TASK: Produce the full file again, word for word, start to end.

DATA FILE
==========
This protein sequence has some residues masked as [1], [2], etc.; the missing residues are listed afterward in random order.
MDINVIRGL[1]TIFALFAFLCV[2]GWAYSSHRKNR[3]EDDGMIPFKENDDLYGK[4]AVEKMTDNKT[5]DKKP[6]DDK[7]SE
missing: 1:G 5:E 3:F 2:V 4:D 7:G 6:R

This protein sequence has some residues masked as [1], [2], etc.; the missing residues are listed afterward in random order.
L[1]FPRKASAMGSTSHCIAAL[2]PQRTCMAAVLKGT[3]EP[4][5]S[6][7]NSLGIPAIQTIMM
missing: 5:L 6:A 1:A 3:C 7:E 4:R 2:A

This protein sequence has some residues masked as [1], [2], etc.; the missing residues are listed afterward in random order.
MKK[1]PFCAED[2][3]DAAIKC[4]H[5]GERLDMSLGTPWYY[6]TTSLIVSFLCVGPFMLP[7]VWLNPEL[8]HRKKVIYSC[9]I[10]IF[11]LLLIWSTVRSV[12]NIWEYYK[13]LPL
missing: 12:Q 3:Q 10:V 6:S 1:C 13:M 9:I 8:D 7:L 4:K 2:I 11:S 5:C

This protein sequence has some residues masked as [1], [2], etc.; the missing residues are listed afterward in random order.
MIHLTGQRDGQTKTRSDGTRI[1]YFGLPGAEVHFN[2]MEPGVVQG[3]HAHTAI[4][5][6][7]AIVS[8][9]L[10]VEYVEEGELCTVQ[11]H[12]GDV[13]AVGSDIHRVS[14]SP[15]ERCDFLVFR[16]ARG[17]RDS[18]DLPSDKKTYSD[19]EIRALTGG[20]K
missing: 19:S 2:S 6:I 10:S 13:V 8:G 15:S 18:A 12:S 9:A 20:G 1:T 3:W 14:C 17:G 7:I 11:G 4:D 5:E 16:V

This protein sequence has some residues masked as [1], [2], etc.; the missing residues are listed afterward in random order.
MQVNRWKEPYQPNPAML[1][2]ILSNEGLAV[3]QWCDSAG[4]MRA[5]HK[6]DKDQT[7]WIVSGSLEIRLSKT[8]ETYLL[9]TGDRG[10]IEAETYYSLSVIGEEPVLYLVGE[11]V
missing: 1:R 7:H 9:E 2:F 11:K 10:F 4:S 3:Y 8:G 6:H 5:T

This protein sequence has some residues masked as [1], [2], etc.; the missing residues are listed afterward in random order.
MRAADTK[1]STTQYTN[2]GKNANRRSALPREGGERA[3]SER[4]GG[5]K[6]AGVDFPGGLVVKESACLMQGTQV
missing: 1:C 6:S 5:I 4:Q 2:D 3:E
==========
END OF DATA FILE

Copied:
This protein sequence has some residues masked as [1], [2], etc.; the missing residues are listed afterward in random order.
MDINVIRGL[1]TIFALFAFLCV[2]GWAYSSHRKNR[3]EDDGMIPFKENDDLYGK[4]AVEKMTDNKT[5]DKKP[6]DDK[7]SE
missing: 1:G 5:E 3:F 2:V 4:D 7:G 6:R

This protein sequence has some residues masked as [1], [2], etc.; the missing residues are listed afterward in random order.
L[1]FPRKASAMGSTSHCIAAL[2]PQRTCMAAVLKGT[3]EP[4][5]S[6][7]NSLGIPAIQTIMM
missing: 5:L 6:A 1:A 3:C 7:E 4:R 2:A

This protein sequence has some residues masked as [1], [2], etc.; the missing residues are listed afterward in random order.
MKK[1]PFCAED[2][3]DAAIKC[4]H[5]GERLDMSLGTPWYY[6]TTSLIVSFLCVGPFMLP[7]VWLNPEL[8]HRKKVIYSC[9]I[10]IF[11]LLLIWSTVRSV[12]NIWEYYK[13]LPL
missing: 12:Q 3:Q 10:V 6:S 1:C 13:M 9:I 8:D 7:L 4:K 2:I 11:S 5:C

This protein sequence has some residues masked as [1], [2], etc.; the missing residues are listed afterward in random order.
MIHLTGQRDGQTKTRSDGTRI[1]YFGLPGAEVHFN[2]MEPGVVQG[3]HAHTAI[4][5][6][7]AIVS[8][9]L[10]VEYVEEGELCTVQ[11]H[12]GDV[13]AVGSDIHRVS[14]SP[15]ERCDFLVFR[16]ARG[17]RDS[18]DLPSDKKTYSD[19]EIRALTGG[20]K
missing: 19:S 2:S 6:I 10:S 13:V 8:G 15:S 18:A 12:S 9:A 20:G 1:T 3:W 14:C 17:G 7:I 11:G 4:D 5:E 16:V

This protein sequence has some residues masked as [1], [2], etc.; the missing residues are listed afterward in random order.
MQVNRWKEPYQPNPAML[1][2]ILSNEGLAV[3]QWCDSAG[4]MRA[5]HK[6]DKDQT[7]WIVSGSLEIRLSKT[8]ETYLL[9]TGDRG[10]IEAETYYSLSVIGEEPVLYLVGE[11]V
missing: 1:R 7:H 9:E 2:F 11:K 10:F 4:S 3:Y 8:G 6:H 5:T

This protein sequence has some residues masked as [1], [2], etc.; the missing residues are listed afterward in random order.
MRAADTK[1]STTQYTN[2]GKNANRRSALPREGGERA[3]SER[4]GG[5]K[6]AGVDFPGGLVVKESACLMQGTQV
missing: 1:C 6:S 5:I 4:Q 2:D 3:E